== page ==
Des Moines, Iowa — New technologies in the areas of cellular agriculture, digital agriculture, food processing and safety, gene technology, health and waste reduction all have the potential to transform food systems –– however, they can only do so through cooperation on a global scale. That’s why world leaders and agriculture experts from across the globe recently came together to share knowledge and implement solutions to improve the quality, quantity and availability of food throughout the world.

Four Clemson students pictured attending the Borlaug Dialogue in Des Moines, Iowa.

Clemson University students (left to right) Audrey Jen, Michael Summers, Mary Frances Behnke, and Elizabeth Ried attended the World Food Prize’s Borlaug Dialogue in Des Moines, Iowa.
Image Credit: Clemson University

Last month, four Clemson University students travelled to Des Moines to attend the Borlaug Dialogue, an event put on by the The World Food Prize. The conference convened over 1,200 people from more than 65 countries to build alliances in the pursuit of solutions to world hunger and malnutrition.

A wide array of international leaders, farmers, agribusiness executives, scientists, non-governmental organizations and development experts shared insights throughout the three-day symposium. The theme for this year’s event, “Pax Agricultura: Peace Through Agriculture,” addressed the increasingly intersectional issues of food security, conflict and development. With topics ranging from religion, diplomacy, climate, scientific innovation and corporate leadership, this year’s dialogue served as an opportunity to take stock of the current state of global agriculture and offered a unique platform for national leaders to exchange knowledge to generate greater worldwide food security.

Audrey Jen, sophomore plant and environmental sciences major from Pittsburgh, is one of the students who attended the conference. She became connected with the opportunity through the Clemson University Agronomy Club, an organization for students interested in promoting and participating in sustainable agriculture and local food systems. Throughout the year, the Agronomy Club engages in campus activities, plans special events and volunteers within the local community. Jen is currently the club’s vice president.

Jen was impressed by the level of representation at the conference, as well as by the prestige of its attendees. She felt inspired by the coming-together of an entire world in pursuit of solutions to hunger and malnutrition.

Representatives from 65+ countries gathered at the conference to discuss world food security.

Representatives from 65+ countries gathered at the conference to discuss world food security.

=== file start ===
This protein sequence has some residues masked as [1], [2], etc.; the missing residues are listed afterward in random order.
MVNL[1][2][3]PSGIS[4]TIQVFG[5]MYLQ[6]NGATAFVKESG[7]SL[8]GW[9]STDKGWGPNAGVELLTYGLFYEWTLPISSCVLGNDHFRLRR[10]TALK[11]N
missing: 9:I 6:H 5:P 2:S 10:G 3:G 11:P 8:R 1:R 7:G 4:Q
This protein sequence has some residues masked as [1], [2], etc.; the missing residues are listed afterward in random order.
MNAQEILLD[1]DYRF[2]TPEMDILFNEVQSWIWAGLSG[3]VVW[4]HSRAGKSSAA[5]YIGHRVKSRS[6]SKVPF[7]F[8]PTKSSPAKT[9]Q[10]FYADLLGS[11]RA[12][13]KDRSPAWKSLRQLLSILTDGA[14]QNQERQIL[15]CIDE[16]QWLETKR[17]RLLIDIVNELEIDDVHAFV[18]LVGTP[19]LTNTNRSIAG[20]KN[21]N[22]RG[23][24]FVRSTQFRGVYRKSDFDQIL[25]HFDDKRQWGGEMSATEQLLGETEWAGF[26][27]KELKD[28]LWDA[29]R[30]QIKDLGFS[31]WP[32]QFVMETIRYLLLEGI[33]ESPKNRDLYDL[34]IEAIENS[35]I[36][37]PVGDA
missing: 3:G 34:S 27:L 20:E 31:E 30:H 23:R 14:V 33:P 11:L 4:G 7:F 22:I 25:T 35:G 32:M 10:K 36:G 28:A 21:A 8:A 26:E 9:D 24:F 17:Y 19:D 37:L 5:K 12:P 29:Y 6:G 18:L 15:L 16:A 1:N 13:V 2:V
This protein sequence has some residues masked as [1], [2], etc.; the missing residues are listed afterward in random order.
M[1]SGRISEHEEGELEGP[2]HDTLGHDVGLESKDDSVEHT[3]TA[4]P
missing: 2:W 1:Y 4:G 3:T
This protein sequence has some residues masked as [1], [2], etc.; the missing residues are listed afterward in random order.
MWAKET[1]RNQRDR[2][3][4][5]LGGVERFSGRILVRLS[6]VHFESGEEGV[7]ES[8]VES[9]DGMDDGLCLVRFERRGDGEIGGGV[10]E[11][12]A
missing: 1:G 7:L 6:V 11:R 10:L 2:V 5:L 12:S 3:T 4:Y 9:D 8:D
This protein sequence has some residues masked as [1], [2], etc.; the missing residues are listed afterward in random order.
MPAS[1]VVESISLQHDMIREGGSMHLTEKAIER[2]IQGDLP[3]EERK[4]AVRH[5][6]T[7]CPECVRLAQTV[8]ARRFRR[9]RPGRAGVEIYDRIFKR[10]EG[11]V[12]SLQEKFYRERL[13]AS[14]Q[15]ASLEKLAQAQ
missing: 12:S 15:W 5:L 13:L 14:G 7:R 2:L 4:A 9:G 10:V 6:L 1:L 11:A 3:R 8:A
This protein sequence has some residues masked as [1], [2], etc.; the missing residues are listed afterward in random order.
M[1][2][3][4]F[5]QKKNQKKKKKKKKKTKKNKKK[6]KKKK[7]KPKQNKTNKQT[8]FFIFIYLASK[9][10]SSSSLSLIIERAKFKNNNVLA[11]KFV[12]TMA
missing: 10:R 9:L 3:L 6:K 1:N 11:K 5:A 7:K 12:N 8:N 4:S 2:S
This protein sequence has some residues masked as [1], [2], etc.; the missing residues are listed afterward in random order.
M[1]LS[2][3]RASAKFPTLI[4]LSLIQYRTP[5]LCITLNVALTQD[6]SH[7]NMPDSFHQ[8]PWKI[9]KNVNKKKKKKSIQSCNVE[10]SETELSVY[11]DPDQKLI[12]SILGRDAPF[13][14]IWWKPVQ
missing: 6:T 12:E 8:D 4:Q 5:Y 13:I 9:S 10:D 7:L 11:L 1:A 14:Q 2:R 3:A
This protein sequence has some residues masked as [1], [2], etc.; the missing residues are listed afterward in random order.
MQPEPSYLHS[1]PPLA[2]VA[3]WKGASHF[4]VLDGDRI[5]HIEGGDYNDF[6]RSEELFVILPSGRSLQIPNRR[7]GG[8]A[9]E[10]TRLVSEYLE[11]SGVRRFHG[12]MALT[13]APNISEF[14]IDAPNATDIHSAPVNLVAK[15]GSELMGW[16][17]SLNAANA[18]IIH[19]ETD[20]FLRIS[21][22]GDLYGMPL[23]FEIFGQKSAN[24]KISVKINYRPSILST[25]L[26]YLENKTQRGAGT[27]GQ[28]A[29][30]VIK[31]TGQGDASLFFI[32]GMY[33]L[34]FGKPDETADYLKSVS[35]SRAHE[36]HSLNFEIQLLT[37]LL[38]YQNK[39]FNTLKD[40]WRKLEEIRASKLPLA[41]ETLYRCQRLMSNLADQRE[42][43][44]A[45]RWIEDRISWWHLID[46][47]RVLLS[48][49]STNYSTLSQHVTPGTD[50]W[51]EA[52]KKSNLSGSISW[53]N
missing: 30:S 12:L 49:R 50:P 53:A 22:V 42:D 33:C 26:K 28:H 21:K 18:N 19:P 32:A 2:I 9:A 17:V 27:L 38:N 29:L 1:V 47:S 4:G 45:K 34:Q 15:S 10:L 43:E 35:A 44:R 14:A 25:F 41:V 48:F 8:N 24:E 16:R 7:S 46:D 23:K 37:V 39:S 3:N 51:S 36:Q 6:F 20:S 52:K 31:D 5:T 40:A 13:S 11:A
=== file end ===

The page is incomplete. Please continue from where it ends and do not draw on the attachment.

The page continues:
“I was just star struck. I mean, when the President of the Democratic Republic of Congo was speaking in front of me, with all his bodyguards standing behind him…representatives from Cambodia and Mexico and former United States ambassadors, also all there…I felt so honored to be there and was just leaning in, trying to learn as much as I could from them,” Jen said.

During her time in Des Moines, Jen headed a “social media takeover” of the College of Agriculture, Forestry, and Life Sciences (CAFLS) Instagram page, where she kept followers updated on all the most exciting details about the event. Attendees were treated to a lunch made entirely of soy-based products, in order to reinforce the emphasis the conference placed on the importance of soybeans in combating food insecurity. Jen’s soy-based cheesecake made a special appearance in a post.

The conference opened Jen’s eyes to the global impact of agriculture. Hearing from leaders whose countries are dealing with severe food struggles gave her a new perspective into the importance of agricultural research and solutions.

“One of the speakers said it best –– you can’t ever fix other problems until people are fed. Agriculture is such a foundational aspect of any country. You can’t expect to get other things done until people have nutritious, fresh food on their table. That’s why we need to keep doing what we’re doing and exchanging ideas,” Jen said.

Jen urges students to consider pursuing careers in agriculture. The Borlaug Dialogue further reinforced the number of opportunities out there and the significance agriculture can have on some of the world’s biggest challenges.

“It often goes unnoticed by people who don’t know about agriculture, but it’s innovative, there’s new technology and there’s world leaders addressing it. I want students who are choosing a major to know that so many opportunities in agriculture are out there and it’s only going to be a bigger and bigger topic in the future. After all, we need to feed 9 billion people by 2050,” she said.